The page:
Many Ways to Alkalize, Be Healthy!

Air, Food andWater can all be used to Alkalize, and Be Healthy

Small Garden?   Large Garden?   Never Tried a Garden?
Do you know how to enrich the soil
without chemicals?

1. Buy Daikon Radish seeds, sometimes called torpedo radish seeds.
2. About April Fool's Day, clear the ground to plant the seeds.  Use a rake or a spade to create a top layer of soil that is loose, such that the seeds can fall into the cracks or crevices of the soil.

3. Between April Fool's Day and tax day, April 15, either throw the seeds on top of the ground and rake to cover the seeds with soil, or use a spade to strike the ground for the seeds to fall into slits you create, and smooth over the ground.
4. Allow the radishes to grow like weeds.  Soon, you will see the radish sprouts. 
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The root bottoms grow fast and deep.  This loosens the lower levels of the soil, and at the same time, brings the minerals in the soil upwards to the top layers of the soil, and puts nitrogen in the soil all along the roots.

Then you will see the tops grow the first pairs of leaves.  These first leaf pairs are very tender. ------------------>
 
4. Some of these leaves may be picked and used to make a slightly bitter, but very tasty salad.                
5. As the radish tops get longer, and less tender, saute with garlic and onions.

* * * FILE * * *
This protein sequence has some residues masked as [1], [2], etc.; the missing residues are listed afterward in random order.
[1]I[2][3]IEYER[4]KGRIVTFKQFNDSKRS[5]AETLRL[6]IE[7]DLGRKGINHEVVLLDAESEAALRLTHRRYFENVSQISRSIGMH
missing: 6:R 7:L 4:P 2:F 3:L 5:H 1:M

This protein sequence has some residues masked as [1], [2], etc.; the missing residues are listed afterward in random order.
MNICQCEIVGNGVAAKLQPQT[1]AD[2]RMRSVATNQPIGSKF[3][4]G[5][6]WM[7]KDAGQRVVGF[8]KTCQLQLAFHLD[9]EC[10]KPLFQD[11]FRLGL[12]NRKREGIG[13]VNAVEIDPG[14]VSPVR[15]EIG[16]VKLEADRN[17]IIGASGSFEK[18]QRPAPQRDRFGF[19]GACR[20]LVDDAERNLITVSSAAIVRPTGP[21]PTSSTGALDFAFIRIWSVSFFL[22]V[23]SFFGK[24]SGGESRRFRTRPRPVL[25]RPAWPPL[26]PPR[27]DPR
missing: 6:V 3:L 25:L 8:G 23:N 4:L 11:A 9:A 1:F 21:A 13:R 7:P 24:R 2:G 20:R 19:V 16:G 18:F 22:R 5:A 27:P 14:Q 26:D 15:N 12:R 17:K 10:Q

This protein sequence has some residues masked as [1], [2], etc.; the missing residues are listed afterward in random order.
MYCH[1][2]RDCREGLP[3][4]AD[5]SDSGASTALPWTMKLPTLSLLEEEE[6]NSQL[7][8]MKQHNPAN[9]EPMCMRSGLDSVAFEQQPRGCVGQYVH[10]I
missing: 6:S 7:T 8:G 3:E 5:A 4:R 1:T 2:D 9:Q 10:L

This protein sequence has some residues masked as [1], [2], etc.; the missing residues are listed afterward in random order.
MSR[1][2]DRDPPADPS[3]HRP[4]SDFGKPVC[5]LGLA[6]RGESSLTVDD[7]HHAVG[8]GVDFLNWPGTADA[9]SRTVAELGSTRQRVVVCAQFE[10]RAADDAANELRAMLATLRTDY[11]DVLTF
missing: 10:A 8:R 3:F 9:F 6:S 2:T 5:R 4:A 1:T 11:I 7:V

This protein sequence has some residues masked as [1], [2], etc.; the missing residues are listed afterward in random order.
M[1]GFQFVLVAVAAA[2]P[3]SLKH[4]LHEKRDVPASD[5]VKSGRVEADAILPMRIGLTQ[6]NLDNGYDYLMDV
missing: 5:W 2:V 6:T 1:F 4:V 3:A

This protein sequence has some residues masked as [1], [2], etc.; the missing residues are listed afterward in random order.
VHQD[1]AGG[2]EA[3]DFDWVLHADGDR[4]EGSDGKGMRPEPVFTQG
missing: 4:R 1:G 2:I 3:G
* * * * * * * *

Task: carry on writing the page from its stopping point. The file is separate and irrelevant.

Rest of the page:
6. About ten days before you are comfortable that it is time to plant tomatoes and similar vegetables, pull up as many radish roots as you desire for eating.  Then use your garden spade to chop the green tops onto the ground.
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Then dig about 6' to 8'' deep and turn over the spade full of soil.  The radishes are now "green manure".

7. Just before planting, turn over the soil again.  If you planted gardens before, you will see and love how well this works to make the soil nutrient rich.  If this is your first time, use the spade or a hoe, and then a rake to reduce the clumps in the soil, so that you may make holes or rows for seeds. 

You may retain a patch of the radishes to allow to grow into those long, large Daikon Radishes sold in the grocery store for lots of money.

Enjoy the joy of digging, the joy of planting, the joy of harvesting.


8.  Repeat this process after harvest but do not chop down the tops.  Daikon Radishes are annuals, so the winter cold will kill the plants that remain after your fall salads and sautes.  The dead plant material, tops and bottoms, will compost in place, making the soil all that more easy to work in the spring, and nutritious too.


If you plant on a hillside, consider a permaculture trench to conserve rain water.